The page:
Is There anyway to #define Constant on a Visual Studio Solution Basis?

One can define a constant on a csproject basis, and one can put #define constant in cs file, but I wonder whether one can define it on a vs sln basis?


You can actually use a variation on Ritch's approach with common project settings. Essentially you have to make a single change to the end of each project file in your solution:

  <PropertyGroup Condition="'$(SolutionDir)' == '' or
                     '$(SolutionDir)' == '*undefined*'">
    <Import Project="$(SolutionDir)CommonSettings.targets" />

Then you can define CommonSettings.targets to contain the solution wide settings.

  <Project xmlns="http://schemas.microsoft.com/developer/msbuild/2003"

That's basically it unless you want to override or merge project settings already defined in each project. The link below discusses how to do this in some detail.


  • That's a clever approach. I'll have to add that one to my toolbox. – Ritch Melton Mar 11 '11 at 5:44
  • Note that in my attempts (with Visual Studio 2012 Express) to set DefineConstants this way for multiple projects I was able to get it to build correctly, but Visual Studio itself wasn't aware of the defines and so syntax colouring was incorrect for #if / #endif code blocks. – yoyo Jul 20 '14 at 0:47
  • This way of doing the define doesn't seem to work for me, but Tim's solution below yours seems to work. Any ideas why? – gnychis Feb 7 '15 at 13:22
  • I'd love to see this as a VS extension with UI. Would be a good project if someone has spare time. – rolls Jul 9 '18 at 23:29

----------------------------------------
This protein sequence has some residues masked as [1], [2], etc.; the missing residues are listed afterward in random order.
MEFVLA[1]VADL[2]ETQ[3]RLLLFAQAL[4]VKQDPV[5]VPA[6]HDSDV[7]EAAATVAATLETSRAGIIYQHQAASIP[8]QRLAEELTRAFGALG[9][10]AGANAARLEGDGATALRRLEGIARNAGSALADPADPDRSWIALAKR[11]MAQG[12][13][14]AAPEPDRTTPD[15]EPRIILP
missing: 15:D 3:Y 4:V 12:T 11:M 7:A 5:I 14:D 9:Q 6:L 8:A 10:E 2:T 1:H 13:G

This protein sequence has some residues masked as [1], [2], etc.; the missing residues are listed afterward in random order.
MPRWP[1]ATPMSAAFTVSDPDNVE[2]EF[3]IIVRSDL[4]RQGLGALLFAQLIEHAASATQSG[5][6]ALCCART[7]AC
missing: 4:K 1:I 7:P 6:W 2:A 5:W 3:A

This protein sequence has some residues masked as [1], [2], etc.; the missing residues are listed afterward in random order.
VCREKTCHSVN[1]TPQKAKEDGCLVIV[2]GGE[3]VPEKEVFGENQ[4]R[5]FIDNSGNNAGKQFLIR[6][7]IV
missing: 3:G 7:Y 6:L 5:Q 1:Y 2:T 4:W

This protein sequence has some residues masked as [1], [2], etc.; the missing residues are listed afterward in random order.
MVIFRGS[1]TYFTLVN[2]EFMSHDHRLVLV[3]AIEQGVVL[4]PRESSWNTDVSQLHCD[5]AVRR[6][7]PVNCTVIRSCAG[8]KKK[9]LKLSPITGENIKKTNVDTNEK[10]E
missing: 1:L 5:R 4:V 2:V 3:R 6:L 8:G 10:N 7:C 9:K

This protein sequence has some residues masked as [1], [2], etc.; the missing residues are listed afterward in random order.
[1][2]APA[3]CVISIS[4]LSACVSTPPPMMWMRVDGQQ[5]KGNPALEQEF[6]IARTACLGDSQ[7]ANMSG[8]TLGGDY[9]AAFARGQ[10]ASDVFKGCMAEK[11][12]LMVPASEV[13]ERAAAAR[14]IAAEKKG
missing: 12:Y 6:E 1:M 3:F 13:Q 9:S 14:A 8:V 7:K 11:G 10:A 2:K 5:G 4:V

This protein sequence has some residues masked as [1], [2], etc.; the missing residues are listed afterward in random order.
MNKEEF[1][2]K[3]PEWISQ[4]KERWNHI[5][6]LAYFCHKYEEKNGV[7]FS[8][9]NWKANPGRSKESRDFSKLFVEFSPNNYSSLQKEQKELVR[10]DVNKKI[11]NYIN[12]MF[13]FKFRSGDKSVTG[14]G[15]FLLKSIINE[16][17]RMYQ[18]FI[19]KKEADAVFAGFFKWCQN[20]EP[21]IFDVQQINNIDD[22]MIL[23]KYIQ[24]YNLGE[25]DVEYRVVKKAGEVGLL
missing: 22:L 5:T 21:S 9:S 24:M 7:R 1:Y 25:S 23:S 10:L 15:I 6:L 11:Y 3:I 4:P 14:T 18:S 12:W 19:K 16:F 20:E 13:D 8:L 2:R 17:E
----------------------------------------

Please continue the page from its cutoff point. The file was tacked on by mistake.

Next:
I have another approach for doing this:

  1. Edit global config file. For example in my case it's .netcf2.0 so it's $(MSBuildBinPath)\microsoft.compactframework.csharp.targets.

    Add the following line:

    <Import Project="$(SolutionDir)CommonSettings.targets" Condition="exists('$(SolutionDir)CommonSettings.targets')" />

    This is to tell MSBuild import the CommonSettings.targets if it's existed in your solution folder.

  2. Create CommonSettings.targets under your solution folder.

    For example to define ABC symbol:

    <Project DefaultTargets="Build" xmlns="http://schemas.microsoft.com/developer/msbuild/2003">
  • 1
    Don't modify a "system" file. Instead modify the project file which depends on the flag the same way you done it as it is a nice way. Hence my +1. – Softlion Jun 24 '13 at 12:12
  • the Condition="exists('...')" is what makes this the right answer. make your common properties file with a name similar to the solution, so a different solution won't have it, and won't load it. – dave thieben Apr 28 '17 at 19:22

Indirectly there is. If you set an environment variable with a flag and run VS:

set TacoBuild=true
devenv.eve bigproject.sln

or launch MSBuild from the command line:

msbuild /p:TacoBuild=true

In your .csproj files you need to add a PropertyGroup:

<PropertyGroup Condition="'$(TacoBuild)'=='true'">

In your code you need a preprocessor def:

#if TacoBuild 
    const int myConst = 42;

A VS only alternative is to define a preprocessor definition in the build settings for a new project configuration and use that configuration in your build.

A non MSBuild solution is to create a constants.cs file and write a custom settings tool that updates the cs file. I wish there were a better solution, but I haven't found one.

  • the problem is that you can only do it via command line, but I want to be able to launch an IDE, set the constant, and run F5 debug build for this. – Graviton Mar 11 '11 at 3:34
  • @Graviton - If you are going to use the IDE, why not just create a project with a single constants.cs file that all the projects in the solution? Anyway, I did address how to use the posted technique with the IDE. – Ritch Melton Mar 11 '11 at 3:44

This is possible for Unity projects. Creating a file called
mcs.rsp (targeting .Net 3.5 Equivalent) or
csc.rsp (targeting .Net 4.0 Equivalent )
in /Assets/ folder allows you to do that.

Example : /Assets/csc.rsp file includes:


In the project, in any player or editor c# script:

        Debug.Log("THIS_IS_MY_GLOBAL_PREPROCESSOR_CONSTANT is defined"); // compiles 
        Debug.Log("THIS_IS_MY_GLOBAL_PREPROCESSOR_CONSTANT is not defined");

Tested on Unity 2019.1.2


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